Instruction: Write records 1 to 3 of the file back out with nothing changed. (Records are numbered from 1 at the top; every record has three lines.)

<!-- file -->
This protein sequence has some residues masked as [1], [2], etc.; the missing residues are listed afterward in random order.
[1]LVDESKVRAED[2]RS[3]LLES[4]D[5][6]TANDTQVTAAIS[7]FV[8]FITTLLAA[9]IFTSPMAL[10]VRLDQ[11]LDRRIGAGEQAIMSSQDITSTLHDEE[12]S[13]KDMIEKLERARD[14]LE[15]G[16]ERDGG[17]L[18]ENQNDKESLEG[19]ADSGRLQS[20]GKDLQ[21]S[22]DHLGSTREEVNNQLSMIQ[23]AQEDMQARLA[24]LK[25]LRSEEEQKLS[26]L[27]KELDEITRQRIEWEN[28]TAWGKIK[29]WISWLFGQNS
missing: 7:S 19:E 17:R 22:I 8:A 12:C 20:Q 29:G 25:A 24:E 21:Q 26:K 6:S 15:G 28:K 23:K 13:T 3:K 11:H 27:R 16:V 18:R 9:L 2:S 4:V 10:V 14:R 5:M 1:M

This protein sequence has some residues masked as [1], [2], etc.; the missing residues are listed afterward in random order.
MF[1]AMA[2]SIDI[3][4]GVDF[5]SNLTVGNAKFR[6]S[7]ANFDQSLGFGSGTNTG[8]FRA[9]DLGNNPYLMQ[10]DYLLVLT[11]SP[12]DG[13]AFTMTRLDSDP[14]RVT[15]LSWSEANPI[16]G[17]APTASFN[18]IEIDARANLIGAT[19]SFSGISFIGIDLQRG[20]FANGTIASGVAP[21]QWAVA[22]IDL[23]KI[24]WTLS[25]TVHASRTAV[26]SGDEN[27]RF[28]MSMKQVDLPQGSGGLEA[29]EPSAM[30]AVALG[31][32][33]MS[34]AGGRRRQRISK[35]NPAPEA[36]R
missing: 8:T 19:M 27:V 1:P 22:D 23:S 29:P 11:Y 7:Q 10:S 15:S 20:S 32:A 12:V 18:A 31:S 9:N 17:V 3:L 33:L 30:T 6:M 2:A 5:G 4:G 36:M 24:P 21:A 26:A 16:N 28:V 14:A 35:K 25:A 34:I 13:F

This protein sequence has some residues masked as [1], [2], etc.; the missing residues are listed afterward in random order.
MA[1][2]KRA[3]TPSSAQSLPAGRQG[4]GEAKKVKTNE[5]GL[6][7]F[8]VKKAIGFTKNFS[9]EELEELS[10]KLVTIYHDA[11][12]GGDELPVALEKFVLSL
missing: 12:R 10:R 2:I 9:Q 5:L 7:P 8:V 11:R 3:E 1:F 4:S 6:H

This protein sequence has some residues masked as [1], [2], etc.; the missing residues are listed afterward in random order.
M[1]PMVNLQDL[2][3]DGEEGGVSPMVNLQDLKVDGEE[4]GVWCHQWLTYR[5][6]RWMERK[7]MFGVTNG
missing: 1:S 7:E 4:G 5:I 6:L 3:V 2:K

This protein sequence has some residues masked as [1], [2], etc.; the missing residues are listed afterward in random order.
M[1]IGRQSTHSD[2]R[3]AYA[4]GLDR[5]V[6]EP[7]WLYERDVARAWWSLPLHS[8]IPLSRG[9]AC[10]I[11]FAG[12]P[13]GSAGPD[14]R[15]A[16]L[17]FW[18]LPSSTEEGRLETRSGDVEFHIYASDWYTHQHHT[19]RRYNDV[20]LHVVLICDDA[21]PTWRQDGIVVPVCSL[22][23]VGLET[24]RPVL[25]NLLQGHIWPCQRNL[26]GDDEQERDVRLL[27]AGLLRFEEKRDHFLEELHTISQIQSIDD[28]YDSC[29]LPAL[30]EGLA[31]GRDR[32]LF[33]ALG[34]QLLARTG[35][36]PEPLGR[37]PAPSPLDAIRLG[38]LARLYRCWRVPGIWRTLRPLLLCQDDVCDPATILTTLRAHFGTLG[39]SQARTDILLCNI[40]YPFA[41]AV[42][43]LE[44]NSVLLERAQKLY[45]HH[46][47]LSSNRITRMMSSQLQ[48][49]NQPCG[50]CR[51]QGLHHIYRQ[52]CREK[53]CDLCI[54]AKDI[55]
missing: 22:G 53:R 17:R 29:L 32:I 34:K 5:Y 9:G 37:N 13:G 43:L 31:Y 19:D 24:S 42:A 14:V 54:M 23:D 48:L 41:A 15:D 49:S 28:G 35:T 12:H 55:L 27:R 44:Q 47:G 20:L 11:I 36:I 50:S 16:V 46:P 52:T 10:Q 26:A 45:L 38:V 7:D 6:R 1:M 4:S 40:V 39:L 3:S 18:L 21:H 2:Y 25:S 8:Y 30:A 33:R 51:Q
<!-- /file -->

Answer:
This protein sequence has some residues masked as [1], [2], etc.; the missing residues are listed afterward in random order.
[1]LVDESKVRAED[2]RS[3]LLES[4]D[5][6]TANDTQVTAAIS[7]FV[8]FITTLLAA[9]IFTSPMAL[10]VRLDQ[11]LDRRIGAGEQAIMSSQDITSTLHDEE[12]S[13]KDMIEKLERARD[14]LE[15]G[16]ERDGG[17]L[18]ENQNDKESLEG[19]ADSGRLQS[20]GKDLQ[21]S[22]DHLGSTREEVNNQLSMIQ[23]AQEDMQARLA[24]LK[25]LRSEEEQKLS[26]L[27]KELDEITRQRIEWEN[28]TAWGKIK[29]WISWLFGQNS
missing: 7:S 19:E 17:R 22:I 8:A 12:C 20:Q 29:G 25:A 24:E 21:Q 26:K 6:S 15:G 28:K 23:K 13:T 3:K 11:H 27:R 16:V 18:R 9:L 2:S 4:V 10:V 14:R 5:M 1:M

This protein sequence has some residues masked as [1], [2], etc.; the missing residues are listed afterward in random order.
MF[1]AMA[2]SIDI[3][4]GVDF[5]SNLTVGNAKFR[6]S[7]ANFDQSLGFGSGTNTG[8]FRA[9]DLGNNPYLMQ[10]DYLLVLT[11]SP[12]DG[13]AFTMTRLDSDP[14]RVT[15]LSWSEANPI[16]G[17]APTASFN[18]IEIDARANLIGAT[19]SFSGISFIGIDLQRG[20]FANGTIASGVAP[21]QWAVA[22]IDL[23]KI[24]WTLS[25]TVHASRTAV[26]SGDEN[27]RF[28]MSMKQVDLPQGSGGLEA[29]EPSAM[30]AVALG[31][32][33]MS[34]AGGRRRQRISK[35]NPAPEA[36]R
missing: 8:T 19:M 27:V 1:P 22:D 23:S 29:P 11:Y 7:Q 10:S 15:S 20:S 32:A 12:V 18:A 31:S 9:N 17:V 3:L 33:L 30:T 6:M 2:A 5:G 4:G 36:M 24:P 21:A 26:A 16:N 28:V 14:A 35:K 25:A 34:I 13:F

This protein sequence has some residues masked as [1], [2], etc.; the missing residues are listed afterward in random order.
MA[1][2]KRA[3]TPSSAQSLPAGRQG[4]GEAKKVKTNE[5]GL[6][7]F[8]VKKAIGFTKNFS[9]EELEELS[10]KLVTIYHDA[11][12]GGDELPVALEKFVLSL
missing: 12:R 10:R 2:I 9:Q 5:L 7:P 8:V 11:R 3:E 1:F 4:S 6:H